By the light quivering aspen made;
When pain and anguish wring the brow,
A ministering angel thou !
Scarce were the piteous accents said,
When, with the Baron's căsque, the maid

To the nigh streamlet ran :
Forgot were hatred, wrongs, and fears ;
The plaintive voice alone she hears,

Sees but the dying man.
She stooped her by the runnel's side,
She filled the helm, and back she hied, ..
And with surprise and joy espied

A Monk supporting Marmion's head ;
A pious man, whom duty brought
To dubious verge of battle fought,

To shrive the dying, bless the dead.
Deep drank Lord Marmion of the wave,
And, as she stooped his brow to lave

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“ Is it the hand of Clare,” he said, “Or injured Constance, bathes

my

head ?" I would the Fiend, to whom belongs The vengeance due to all her wrongs,

Would spare me but a day ! For, wasting fire, and dying groan, And priests slain on the altar-stone,

Might bribe him for delay.
It

may not be this dizzy trắnce
Curse on yon base marauder's lånce,
And doubly cursed my failing brand !
A sinful heart makes feeble hand.".
Then, fainting, down on earth he sunk,
Supported by the trembling Monk.
The war, that for a space did fail,
Now trebly thundering swelled the gale,

And—Stanley ! was the cry ;
A light on Marmion's visage spread,

And fired his glazing eye:
With dying hand, above his head
He shook the fragment of his blade,

And shouted“ Victory !
Charge, Chester, charge! On, Stanley, on!'
Were the lăst words of Marmion.

LESSON CCVIII.

God.- DERZHAVIN.

[From Bowring's Russian Anthology.) O THOU eternal One! whose presence bright All space doth occupy, all motion guide; Unchanged through time's all-devastating flight; Thou only God! There is no God beside ! Being above all beings! Mighty One! Whom none can comprehend and none explore ; Who fill'st existence with Thyself alone : Embracing all,--supporting, ruling o'er,Being whom we call God-and know no more ! In its sublime research, philosophy May measure out the ocean-deep-may count The sands or the sun's rays—but, God! for Thee There is no weight nor measure :-none can mount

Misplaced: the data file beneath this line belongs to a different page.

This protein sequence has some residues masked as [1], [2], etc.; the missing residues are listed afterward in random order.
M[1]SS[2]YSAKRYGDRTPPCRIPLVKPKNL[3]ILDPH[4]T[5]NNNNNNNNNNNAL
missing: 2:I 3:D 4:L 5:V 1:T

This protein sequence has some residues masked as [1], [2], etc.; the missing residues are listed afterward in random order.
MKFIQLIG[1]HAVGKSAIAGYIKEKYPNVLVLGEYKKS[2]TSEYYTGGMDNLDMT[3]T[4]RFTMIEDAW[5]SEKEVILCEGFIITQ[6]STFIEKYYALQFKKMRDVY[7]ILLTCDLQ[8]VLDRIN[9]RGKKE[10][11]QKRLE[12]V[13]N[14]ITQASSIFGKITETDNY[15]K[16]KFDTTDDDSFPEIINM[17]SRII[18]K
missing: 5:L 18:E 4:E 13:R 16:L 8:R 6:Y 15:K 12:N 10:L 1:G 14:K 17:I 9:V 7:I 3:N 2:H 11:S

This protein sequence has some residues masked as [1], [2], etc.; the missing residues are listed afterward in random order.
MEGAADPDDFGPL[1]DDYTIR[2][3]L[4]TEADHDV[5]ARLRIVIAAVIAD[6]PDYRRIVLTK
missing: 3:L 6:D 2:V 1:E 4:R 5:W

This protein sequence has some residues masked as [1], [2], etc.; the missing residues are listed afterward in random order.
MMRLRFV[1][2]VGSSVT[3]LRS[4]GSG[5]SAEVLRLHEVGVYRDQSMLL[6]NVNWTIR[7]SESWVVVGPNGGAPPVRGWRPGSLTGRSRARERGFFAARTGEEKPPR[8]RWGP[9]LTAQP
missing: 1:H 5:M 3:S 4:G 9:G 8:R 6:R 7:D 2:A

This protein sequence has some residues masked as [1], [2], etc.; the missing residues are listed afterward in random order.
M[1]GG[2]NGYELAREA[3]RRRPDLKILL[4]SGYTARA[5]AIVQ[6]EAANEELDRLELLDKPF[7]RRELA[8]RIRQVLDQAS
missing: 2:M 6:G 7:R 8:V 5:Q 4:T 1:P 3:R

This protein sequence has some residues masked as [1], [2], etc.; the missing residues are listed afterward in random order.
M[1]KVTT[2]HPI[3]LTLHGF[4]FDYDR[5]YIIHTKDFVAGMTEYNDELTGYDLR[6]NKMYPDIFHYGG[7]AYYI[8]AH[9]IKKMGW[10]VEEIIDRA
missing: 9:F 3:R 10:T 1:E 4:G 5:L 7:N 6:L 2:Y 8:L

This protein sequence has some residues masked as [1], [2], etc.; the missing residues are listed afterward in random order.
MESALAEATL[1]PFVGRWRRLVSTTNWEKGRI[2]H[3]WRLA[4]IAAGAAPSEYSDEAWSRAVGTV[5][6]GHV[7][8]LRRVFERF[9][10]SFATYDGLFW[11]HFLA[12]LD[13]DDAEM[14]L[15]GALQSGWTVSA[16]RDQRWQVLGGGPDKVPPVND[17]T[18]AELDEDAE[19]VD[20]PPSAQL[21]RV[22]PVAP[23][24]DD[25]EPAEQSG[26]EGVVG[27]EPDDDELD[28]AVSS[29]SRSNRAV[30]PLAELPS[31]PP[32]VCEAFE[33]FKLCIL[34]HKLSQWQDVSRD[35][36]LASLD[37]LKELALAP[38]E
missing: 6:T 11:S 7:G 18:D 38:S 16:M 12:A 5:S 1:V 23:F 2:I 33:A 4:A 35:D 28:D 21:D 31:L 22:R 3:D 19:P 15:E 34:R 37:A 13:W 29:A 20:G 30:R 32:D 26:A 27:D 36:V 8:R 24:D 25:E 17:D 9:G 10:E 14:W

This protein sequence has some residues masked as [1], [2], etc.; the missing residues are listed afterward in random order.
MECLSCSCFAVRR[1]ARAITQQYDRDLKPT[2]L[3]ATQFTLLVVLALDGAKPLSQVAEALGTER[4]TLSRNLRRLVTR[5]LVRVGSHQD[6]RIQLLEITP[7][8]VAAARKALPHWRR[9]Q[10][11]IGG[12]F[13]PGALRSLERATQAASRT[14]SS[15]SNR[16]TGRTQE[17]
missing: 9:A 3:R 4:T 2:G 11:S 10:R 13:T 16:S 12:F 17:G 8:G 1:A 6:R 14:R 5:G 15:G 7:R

Up to tky mysteries. Reason's brightest spark,
Though kindled by thy light, in vain would try
To trace thy counsels, infinite and dark :
And thought is lost ere thought can soar so high,
Even like past moments in eternity.
Thou from primeval nothingness didst call
First chaos, then existence :-Lord! on thee
Eternity had its foundation ;-all
Sprung forth from thee :-of light, joy, harmony,
Sole origin :—all life, all beauty thine.
Thy word created all, and doth create;
Thy splendor fills all space with rays divine.
Thou art, and wert, and shalt be! Glorious ! Great!
Light-giving, life-sustaining Potentate!
Thy chains the unmeasured universe surrou

ound,
Upheld by thee, by thee inspired with breath!
Thou the beginning with the end hast bound,
And beautifully mingled life and death!
As sparks mount upwards from the fiery blaze,
So suns are born, so worlds sprung forth from thee!
And as the spangles in the sunny rays
Shinc round the silver snow, the pageantry*
Of heaven's bright army glitters in thy praise.
A million torches lighted by thy hand
Wander unwearied through the blue abyss :
They own thy power, accomplish thy command,
All gay with life, all eloquent with bliss.
What shall we call them? Piles of crystal light-
A glorious company of golden streams,
Lamps of celestial éther burning bright-
Suns lighting systems with their joyous beams ?
But thou to these art as the noon to night.
Yes! as a drop of water in the sea,
All this magnificence in thee is lost :-
What are ten thousand worlds compared to thee ?
And what am I then? Heaven's unnumbered host,
Though multiplied by myriads, and arrayed
In all the glory of sublimest thought,
Is but an atom in the balance, weighed
Against thy greatness, is a cipher brought
Against infinity! O, what am I then ? Nought!

* Pron. pad'-jun-tre.